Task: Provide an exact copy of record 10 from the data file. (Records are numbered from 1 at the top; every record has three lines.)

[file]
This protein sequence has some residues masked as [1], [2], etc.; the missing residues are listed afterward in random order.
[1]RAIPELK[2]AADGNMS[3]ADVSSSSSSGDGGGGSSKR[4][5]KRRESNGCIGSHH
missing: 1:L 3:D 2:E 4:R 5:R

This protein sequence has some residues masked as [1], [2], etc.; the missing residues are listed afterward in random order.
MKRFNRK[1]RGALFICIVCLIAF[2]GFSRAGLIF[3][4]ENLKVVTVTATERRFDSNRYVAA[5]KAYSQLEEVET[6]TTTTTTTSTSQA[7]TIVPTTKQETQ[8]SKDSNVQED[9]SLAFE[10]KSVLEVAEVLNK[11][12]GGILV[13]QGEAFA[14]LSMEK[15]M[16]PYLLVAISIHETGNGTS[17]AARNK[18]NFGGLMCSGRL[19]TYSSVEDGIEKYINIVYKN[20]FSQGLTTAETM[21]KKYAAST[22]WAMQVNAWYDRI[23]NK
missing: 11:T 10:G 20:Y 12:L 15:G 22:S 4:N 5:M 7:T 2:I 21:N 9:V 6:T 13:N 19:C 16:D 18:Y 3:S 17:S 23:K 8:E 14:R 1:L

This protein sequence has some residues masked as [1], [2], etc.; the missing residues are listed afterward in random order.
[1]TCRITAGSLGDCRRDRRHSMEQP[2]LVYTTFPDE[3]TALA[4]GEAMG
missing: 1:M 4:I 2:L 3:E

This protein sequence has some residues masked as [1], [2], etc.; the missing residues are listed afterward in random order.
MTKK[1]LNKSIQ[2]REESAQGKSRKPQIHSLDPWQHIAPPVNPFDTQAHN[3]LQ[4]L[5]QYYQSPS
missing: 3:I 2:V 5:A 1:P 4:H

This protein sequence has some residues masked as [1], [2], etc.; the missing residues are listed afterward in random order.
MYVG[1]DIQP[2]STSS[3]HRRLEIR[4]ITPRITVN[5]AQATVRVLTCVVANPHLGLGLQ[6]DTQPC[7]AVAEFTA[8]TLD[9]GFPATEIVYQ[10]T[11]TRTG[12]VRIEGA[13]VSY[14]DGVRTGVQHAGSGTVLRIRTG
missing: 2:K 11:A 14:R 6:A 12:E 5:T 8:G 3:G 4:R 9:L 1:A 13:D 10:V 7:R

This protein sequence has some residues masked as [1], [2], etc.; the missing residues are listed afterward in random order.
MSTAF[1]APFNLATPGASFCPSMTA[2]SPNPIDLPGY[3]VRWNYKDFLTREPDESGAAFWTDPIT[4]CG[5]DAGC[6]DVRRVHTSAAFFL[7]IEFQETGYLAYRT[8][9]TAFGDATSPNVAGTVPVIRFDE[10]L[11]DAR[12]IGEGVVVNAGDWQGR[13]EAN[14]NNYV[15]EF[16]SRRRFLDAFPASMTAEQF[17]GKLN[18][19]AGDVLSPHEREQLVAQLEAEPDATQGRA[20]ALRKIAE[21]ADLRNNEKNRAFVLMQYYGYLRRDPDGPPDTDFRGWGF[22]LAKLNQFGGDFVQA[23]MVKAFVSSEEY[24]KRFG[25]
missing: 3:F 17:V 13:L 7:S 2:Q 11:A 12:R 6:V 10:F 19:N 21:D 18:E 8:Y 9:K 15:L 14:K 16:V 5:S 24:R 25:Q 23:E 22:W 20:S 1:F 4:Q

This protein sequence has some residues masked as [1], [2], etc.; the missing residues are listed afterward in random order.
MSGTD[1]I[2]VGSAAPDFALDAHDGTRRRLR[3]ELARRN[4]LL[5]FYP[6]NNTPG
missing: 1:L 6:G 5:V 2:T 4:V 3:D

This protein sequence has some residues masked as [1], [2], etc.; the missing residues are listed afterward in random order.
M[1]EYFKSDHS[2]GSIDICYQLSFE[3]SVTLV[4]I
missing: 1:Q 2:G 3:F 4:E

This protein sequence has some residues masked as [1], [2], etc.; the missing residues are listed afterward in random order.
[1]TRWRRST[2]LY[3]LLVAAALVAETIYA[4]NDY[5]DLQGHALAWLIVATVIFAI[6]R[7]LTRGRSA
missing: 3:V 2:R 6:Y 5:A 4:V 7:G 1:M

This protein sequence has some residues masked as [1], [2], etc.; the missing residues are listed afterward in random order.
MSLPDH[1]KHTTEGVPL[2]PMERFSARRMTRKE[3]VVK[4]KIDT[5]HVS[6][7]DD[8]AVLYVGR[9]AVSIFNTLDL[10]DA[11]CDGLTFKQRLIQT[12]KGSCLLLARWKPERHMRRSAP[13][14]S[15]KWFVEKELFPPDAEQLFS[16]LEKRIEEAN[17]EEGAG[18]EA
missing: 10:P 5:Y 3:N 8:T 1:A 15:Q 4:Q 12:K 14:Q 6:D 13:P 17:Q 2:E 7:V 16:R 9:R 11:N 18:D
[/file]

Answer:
This protein sequence has some residues masked as [1], [2], etc.; the missing residues are listed afterward in random order.
MSLPDH[1]KHTTEGVPL[2]PMERFSARRMTRKE[3]VVK[4]KIDT[5]HVS[6][7]DD[8]AVLYVGR[9]AVSIFNTLDL[10]DA[11]CDGLTFKQRLIQT[12]KGSCLLLARWKPERHMRRSAP[13][14]S[15]KWFVEKELFPPDAEQLFS[16]LEKRIEEAN[17]EEGAG[18]EA
missing: 10:P 5:Y 3:N 8:T 1:A 15:Q 4:Q 12:K 14:Q 6:D 13:P 17:Q 2:E 7:V 16:R 9:R 11:N 18:D